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Dallas — The City of Tyler, Texas, selected civil engineering firm Lockwood, Andrews & Newnam, Inc. (LAN) to design improvements to two of its major sanitary sewer basins. The City of Tyler’s wastewater collection system includes more than 690 miles of sewer mains ranging in sizes from 6-inches to 54-inches in diameter, more than 9,000 manholes, and 24 sewage pump stations (also known as lift stations). Currently, nearly 50 percent of the existing sewer system is over 50 years old.

In April 2017, the city developed and implemented a Capacity, Management, Operation and Maintenance (CMOM) program to perform a comprehensive review and upgrade its wastewater collection system as well as enhance its existing operation and maintenance practices.

To this end, the city is implementing improvements to sanitary sewer basins 8 and 15, which were identified as the highest priority basins. A team led by LAN will select prioritize, package, design, and support construction for all improvements to these two basins, which includes 379 pipeline segments (more than 46,000 linear feet of pipeline) and almost 900 manholes. Garver, an Arkansas-based engineering firm, will provide design support to LAN while Adams Engineering, a local Tyler firm, will be providing consulting, construction management and inspection services.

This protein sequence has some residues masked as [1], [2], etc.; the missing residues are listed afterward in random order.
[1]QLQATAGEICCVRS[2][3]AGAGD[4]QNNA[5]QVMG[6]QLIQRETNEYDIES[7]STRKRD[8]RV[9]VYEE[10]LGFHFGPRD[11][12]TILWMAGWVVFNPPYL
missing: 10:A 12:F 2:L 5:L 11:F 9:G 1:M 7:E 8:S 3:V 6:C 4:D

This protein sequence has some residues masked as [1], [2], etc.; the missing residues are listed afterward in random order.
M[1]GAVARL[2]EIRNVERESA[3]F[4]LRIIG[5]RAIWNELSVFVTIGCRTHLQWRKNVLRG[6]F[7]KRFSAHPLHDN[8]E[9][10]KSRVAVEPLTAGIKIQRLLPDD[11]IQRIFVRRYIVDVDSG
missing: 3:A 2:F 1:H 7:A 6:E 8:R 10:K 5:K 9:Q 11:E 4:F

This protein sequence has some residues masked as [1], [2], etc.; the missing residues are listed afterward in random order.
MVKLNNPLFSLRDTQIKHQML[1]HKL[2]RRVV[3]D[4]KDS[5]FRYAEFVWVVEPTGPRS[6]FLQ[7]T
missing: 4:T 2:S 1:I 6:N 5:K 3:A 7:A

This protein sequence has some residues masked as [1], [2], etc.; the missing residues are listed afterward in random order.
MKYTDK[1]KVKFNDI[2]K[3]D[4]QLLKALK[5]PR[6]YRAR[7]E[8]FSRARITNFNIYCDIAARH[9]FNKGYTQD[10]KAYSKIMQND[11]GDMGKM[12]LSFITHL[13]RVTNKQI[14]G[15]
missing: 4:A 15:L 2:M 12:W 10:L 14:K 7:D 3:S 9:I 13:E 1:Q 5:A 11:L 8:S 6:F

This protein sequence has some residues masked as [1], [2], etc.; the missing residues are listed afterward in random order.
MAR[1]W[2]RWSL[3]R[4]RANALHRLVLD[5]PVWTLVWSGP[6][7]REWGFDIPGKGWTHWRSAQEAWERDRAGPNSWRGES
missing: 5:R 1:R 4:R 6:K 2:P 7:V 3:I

“The city is executing a number of measures to manage, operate and maintain its wastewater collection system systematically and efficiently, and better respond to emergencies such as sanitary sewer overflows,” said Justin Reeves, P.E., LAN’s senior associate and team leader. “The improvements to these two sanitary sewer basins is a big step in that direction.”

The design phase will be completed in 2019. Construction on the $10 million project will be completed in December 2020.

Scott Taylor, City of Tyler’s managing director utilities and public works, said the CMOM improvements are a critical piece of the #Time to Build campaign unveiled by the Tyler City Council in 2016. To rebuild Tyler’s aging water and sewer systems, city officials pledged $100 million dollars on 100 projects over the next 10 years. Last year alone, the city spent $20 million dollars, 13 percent of the city’s total budget, on maintenance, repair and improvements. The City projects that 65 to 75 percent of these projects will be paid for in cash from the Tyler Water Utilities Fund.

“The state of our infrastructure is one of the most pressing issues we face as a community,” said Taylor. “Our jobs, quality of life, economic competitiveness and public safety are all dependent upon it. Much of Tyler’s infrastructure (streets, water systems, drainage systems and sewer systems) has reached the end of its useful life. Two years ago, the Tyler City Council made a pledge to modernize and build anew our community’s infrastructure. The benefits of this stronger, better infrastructure system will be far-reaching and long-lasting.”

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